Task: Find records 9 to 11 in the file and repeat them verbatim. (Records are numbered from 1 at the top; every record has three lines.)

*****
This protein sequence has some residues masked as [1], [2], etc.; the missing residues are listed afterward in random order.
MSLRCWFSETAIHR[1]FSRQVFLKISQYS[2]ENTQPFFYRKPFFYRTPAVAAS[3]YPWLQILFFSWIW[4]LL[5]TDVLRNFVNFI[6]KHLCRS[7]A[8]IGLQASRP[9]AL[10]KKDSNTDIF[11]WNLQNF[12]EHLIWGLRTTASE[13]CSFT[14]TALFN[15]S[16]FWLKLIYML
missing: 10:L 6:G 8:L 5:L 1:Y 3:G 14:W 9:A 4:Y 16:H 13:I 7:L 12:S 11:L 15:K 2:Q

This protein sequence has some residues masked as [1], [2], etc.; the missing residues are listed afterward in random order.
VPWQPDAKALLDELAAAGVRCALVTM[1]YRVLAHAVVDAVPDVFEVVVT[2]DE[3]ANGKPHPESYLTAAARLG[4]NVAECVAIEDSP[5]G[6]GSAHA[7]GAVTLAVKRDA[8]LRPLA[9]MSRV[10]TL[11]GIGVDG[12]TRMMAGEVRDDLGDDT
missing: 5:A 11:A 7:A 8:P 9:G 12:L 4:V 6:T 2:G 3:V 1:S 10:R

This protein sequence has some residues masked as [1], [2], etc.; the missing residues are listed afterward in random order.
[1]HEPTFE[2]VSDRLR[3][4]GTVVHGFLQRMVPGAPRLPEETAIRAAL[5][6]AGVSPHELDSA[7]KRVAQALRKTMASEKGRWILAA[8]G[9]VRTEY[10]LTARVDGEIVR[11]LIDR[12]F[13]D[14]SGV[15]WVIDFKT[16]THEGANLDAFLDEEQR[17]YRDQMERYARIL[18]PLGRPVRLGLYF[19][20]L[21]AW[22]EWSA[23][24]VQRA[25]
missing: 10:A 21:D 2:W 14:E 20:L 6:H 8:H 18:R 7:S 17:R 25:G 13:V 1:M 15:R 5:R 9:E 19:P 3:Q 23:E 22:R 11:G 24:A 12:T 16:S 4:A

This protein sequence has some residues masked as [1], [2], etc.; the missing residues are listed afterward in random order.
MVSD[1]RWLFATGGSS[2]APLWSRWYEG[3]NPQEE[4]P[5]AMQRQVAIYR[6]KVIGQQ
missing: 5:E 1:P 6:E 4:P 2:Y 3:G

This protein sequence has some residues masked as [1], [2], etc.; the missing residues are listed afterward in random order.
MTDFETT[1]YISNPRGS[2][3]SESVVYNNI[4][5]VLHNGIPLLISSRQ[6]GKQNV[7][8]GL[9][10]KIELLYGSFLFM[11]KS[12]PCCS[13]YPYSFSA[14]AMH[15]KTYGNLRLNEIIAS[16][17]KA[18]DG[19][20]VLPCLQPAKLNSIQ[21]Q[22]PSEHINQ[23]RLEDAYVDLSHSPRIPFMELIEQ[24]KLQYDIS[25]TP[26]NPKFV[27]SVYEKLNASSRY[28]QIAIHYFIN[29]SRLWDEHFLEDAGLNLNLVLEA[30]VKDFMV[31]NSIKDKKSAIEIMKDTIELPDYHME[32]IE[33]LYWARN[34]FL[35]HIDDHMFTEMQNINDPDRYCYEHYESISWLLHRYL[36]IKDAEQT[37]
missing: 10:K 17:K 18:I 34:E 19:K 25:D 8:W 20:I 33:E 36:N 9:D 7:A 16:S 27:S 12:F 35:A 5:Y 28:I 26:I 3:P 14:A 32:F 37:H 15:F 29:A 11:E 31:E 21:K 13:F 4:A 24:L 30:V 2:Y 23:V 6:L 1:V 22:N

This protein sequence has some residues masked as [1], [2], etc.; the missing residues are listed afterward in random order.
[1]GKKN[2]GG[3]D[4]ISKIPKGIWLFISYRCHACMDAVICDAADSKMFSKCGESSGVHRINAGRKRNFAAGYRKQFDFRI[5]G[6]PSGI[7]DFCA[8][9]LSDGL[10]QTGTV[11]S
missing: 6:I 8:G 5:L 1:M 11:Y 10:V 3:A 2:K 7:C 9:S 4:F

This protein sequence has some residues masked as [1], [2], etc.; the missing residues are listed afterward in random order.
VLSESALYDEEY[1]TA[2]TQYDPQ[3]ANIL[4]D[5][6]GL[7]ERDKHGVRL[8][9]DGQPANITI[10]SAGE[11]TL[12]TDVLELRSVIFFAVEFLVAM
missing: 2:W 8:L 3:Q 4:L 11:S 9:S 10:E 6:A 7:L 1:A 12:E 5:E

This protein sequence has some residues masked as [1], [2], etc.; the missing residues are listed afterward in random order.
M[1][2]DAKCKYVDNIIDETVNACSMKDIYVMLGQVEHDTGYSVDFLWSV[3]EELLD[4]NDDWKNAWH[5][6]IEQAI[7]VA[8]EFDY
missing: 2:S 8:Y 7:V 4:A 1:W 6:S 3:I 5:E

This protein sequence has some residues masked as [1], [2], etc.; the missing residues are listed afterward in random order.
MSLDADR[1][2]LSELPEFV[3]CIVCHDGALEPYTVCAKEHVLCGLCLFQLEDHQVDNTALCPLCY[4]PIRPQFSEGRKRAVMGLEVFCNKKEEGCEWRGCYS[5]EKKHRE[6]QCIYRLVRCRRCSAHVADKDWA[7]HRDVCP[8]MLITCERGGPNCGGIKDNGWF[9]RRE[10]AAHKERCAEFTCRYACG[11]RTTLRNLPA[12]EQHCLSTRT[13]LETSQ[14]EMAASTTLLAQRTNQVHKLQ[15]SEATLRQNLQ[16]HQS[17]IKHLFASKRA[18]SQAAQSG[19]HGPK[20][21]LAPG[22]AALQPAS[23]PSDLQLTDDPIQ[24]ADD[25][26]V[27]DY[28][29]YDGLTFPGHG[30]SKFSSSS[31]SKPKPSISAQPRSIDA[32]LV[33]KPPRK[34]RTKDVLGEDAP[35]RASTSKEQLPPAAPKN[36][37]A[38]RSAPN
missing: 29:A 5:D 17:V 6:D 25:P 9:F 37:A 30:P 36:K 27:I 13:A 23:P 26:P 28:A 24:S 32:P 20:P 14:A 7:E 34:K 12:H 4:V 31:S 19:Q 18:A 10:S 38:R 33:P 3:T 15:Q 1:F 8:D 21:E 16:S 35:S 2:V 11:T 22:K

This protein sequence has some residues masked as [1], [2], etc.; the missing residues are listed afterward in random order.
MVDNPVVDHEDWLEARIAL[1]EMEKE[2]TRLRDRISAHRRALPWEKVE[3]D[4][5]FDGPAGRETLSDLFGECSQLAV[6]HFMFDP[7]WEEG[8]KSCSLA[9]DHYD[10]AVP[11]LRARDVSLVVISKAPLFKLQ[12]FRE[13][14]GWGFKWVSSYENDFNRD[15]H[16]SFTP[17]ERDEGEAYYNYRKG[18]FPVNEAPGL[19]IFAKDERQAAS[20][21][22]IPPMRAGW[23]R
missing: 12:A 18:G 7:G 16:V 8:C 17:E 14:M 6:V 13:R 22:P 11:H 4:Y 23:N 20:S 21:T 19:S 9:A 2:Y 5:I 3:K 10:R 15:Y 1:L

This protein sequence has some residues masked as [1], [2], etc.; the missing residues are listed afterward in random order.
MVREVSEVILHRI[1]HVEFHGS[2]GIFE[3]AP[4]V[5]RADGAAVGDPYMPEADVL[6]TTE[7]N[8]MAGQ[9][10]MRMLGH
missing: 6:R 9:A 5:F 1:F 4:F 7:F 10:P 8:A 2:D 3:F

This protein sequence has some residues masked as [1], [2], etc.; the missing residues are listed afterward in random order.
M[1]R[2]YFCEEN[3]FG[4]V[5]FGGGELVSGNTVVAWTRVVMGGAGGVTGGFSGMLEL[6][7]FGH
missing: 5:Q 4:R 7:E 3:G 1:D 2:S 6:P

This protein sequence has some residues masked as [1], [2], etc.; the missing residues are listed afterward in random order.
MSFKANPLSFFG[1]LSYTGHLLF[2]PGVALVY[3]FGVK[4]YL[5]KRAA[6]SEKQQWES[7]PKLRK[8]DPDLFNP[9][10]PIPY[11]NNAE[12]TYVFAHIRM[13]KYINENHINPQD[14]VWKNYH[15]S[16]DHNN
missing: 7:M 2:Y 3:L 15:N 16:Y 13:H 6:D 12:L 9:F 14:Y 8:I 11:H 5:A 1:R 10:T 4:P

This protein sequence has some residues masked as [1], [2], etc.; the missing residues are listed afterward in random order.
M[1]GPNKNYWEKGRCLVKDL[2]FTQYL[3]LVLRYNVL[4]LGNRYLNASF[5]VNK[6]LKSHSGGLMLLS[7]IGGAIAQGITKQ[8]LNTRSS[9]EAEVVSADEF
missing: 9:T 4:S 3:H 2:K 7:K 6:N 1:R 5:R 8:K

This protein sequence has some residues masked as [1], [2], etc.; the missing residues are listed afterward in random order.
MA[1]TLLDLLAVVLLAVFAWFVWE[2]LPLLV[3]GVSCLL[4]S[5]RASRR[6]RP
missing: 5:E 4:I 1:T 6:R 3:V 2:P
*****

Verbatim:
This protein sequence has some residues masked as [1], [2], etc.; the missing residues are listed afterward in random order.
MSLDADR[1][2]LSELPEFV[3]CIVCHDGALEPYTVCAKEHVLCGLCLFQLEDHQVDNTALCPLCY[4]PIRPQFSEGRKRAVMGLEVFCNKKEEGCEWRGCYS[5]EKKHRE[6]QCIYRLVRCRRCSAHVADKDWA[7]HRDVCP[8]MLITCERGGPNCGGIKDNGWF[9]RRE[10]AAHKERCAEFTCRYACG[11]RTTLRNLPA[12]EQHCLSTRT[13]LETSQ[14]EMAASTTLLAQRTNQVHKLQ[15]SEATLRQNLQ[16]HQS[17]IKHLFASKRA[18]SQAAQSG[19]HGPK[20][21]LAPG[22]AALQPAS[23]PSDLQLTDDPIQ[24]ADD[25][26]V[27]DY[28][29]YDGLTFPGHG[30]SKFSSSS[31]SKPKPSISAQPRSIDA[32]LV[33]KPPRK[34]RTKDVLGEDAP[35]RASTSKEQLPPAAPKN[36][37]A[38]RSAPN
missing: 29:A 5:D 17:V 6:D 25:P 9:F 37:A 30:P 36:K 27:I 13:A 23:P 26:P 28:A 24:S 32:P 20:P 14:A 7:E 34:K 12:H 4:V 31:S 19:Q 18:A 10:S 38:R 33:P 3:T 15:Q 1:F 8:D 21:E 16:S 35:S 2:V 11:T 22:K

This protein sequence has some residues masked as [1], [2], etc.; the missing residues are listed afterward in random order.
MVDNPVVDHEDWLEARIAL[1]EMEKE[2]TRLRDRISAHRRALPWEKVE[3]D[4][5]FDGPAGRETLSDLFGECSQLAV[6]HFMFDP[7]WEEG[8]KSCSLA[9]DHYD[10]AVP[11]LRARDVSLVVISKAPLFKLQ[12]FRE[13][14]GWGFKWVSSYENDFNRD[15]H[16]SFTP[17]ERDEGEAYYNYRKG[18]FPVNEAPGL[19]IFAKDERQAAS[20][21][22]IPPMRAGW[23]R
missing: 12:A 18:G 7:G 16:V 8:C 17:E 14:M 6:V 13:R 22:P 11:H 4:Y 23:N 20:S 21:T 19:S 9:A 2:Y 5:I 3:K 10:R 15:Y 1:L

This protein sequence has some residues masked as [1], [2], etc.; the missing residues are listed afterward in random order.
MVREVSEVILHRI[1]HVEFHGS[2]GIFE[3]AP[4]V[5]RADGAAVGDPYMPEADVL[6]TTE[7]N[8]MAGQ[9][10]MRMLGH
missing: 6:R 9:A 5:F 1:F 4:F 7:F 10:P 8:A 2:D 3:F